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Free Bird!

ozzy.jpgIn an announcement meant to shock the rock world, Sharon and Ozzy Osbourne announced yesterday that tickets to Ozzfest 2007 will be free!

The picture to the left was snapped by a great WireImage photographer during the Ozzfest 2007 announcement yesterday.

Now, there are already naysayers, complaining and reminding all of us about the economic mantra "there's no such thing as a free lunch."

While this is probably true, I do believe at least some tickets will be given out for free. While several press releases say to visit for tickets, there isn't a clear way to claim the prize. There is also no information on seating style, although I assume carnival because the festival will be open-air.

This new free format leaves a lot of open questions, including which acts will be part of the Ozzfest line-up. Right now, Ozzfest is set for 25 dates, starting July 7 in Los Angeles. Other cities on the tour include San Diego, San Francisco, Phoenix, Dallas, St. Louis, Chicago, Columbus (Ohio), New York, Boston and more.

Since it's unclear who will play on this "free fest," a lot of music fans are guessing a majority of the bill will be comprised of younger, lesser known bands. Only time will tell, but I'm excited. There's no excuse to complain about a free concert, especially one that you know will feature a legendary headliner.

Yes the beer, hot dogs and swag will cost a fortune, but I've never been to a concert where the t-shirts were less than 30 bucks anyway. Plus, who says you need to spend your entire allowance at the show?







Fast Cars and Freedom

delegancecustom.jpgRock stars love expensive and fast cars, so it's no surprise that Metallica frontman James Hetfield just won an award for restoring an old vehicle.

Hetfield won the "Most Elegant" award at the 2007 San Francisco Rod, Custom and Motorcycle Show for his restored 1953 Buick Skylark.

Now, here's the thing. In a picture taken during the auto show, James receives a check for seven thousand dollars. I certainly hope he donated that seven thousand dollars to a worthy charity, and didn't just slip the cash in his already swollen pockets. I mean, let's be honest: he won the award because he's filthy rich and can afford to do whatever he wants to any car he wants. Plus, if he did the work on the car, he most certainly had help. Still, to the mighty Hetfield I say "congrats!"

In celebration of the win, Metallica's "Sad But True" is our song obsession of the week. "Sad But True" is featured on the band's fifth studio album Metallica, originally released in August of 1991. So far, Metallica has sold more than 14 million copies in the United States.





In Through the Out Door

bangyourhead.jpgDavid Konow's book Bang Your Head: The Rise and Fall of Heavy Metal was originally released in 2002, and published by Three Rivers Press.

When I first saw the book, I was optimistic despite the bad title. After all, where had metal fallen? It's true that you should never judge a book by its cover, so I decided to give the text a shot.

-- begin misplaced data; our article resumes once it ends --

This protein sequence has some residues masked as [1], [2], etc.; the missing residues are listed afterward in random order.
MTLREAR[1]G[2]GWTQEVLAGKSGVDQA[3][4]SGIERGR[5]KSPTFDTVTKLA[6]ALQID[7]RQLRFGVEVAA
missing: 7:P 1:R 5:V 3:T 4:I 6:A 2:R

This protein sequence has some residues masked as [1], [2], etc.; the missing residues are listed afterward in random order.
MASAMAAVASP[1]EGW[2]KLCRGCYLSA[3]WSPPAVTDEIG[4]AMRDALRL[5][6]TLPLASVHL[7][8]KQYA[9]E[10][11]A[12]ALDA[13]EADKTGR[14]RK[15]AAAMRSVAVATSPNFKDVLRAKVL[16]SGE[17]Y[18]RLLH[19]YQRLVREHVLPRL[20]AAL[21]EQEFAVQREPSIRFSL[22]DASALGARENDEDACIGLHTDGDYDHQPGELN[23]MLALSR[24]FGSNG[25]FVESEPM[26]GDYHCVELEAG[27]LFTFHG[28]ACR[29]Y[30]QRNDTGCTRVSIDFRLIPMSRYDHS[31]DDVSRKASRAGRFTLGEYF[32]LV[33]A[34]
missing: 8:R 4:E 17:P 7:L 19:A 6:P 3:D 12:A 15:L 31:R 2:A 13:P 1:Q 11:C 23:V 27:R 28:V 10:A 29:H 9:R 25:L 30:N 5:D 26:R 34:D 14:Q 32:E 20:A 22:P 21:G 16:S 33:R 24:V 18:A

At first glance, it seems Bang Your Head: The Rise and Fall of Heavy Metal would be the authoritative text on metal music. Oh, how I was wrong.

Throughout 386 pages, Konow fails to weave a common theme or even stick with one tense, two hallmarks of basic writing. Furthermore, Konow was a writer for Guitar World magazine, so he should know a thing or two about journalistic principles. The book is full of inaccuracies and half-stories, leaving the reader without an appropriate context in which to understand a key moment in a respective career.

Konow also glosses over some major moments in metal history, dismissing larger bands and spending an inordinate amount of time on artists that arguably didn't do much to further the specific music genre. For example, he spends nearly an entire chapter on Alice  Cooper, but jumps around so much the reader is left with more questions than answers about the shock rocker's placement in music history. Did Cooper ever get sober? Why is he such a golf junkie? What bands did Alice Cooper influence? Konow does a poor job explaining these key questions, paramount to setting up the 1980s metal scene.

Ah, the 1980s.

The music of glam, of Hollywood rock, of sleaze, sex and drugs. I'll give Konow credit in that a large hunk of the book is dedicated to the L.A. scene, but he still fails to capture the urgency of the movement. If you want to explain how everything came together to form a perfect storm, then you need to explain how radio stations switched formats, how magazines dedicated to metal popped-up all over the country, and how merchandising went hand in hand with MTV. Konow tries to accomplish this, but sadly falls short. Maybe if he'd spent more time outlining his work before writing, his history of the genre would be more complete, and less frantic.

I can usually devour a 400 page book in two days. This text took me two weeks to finish, mainly because I grew weary of Konow's poor sentence structure, bad grammar and failure to tell a cohesive story. The end of the book is just as cheesy as the beginning as there is no look to the future of metal music, only a sad look at the past.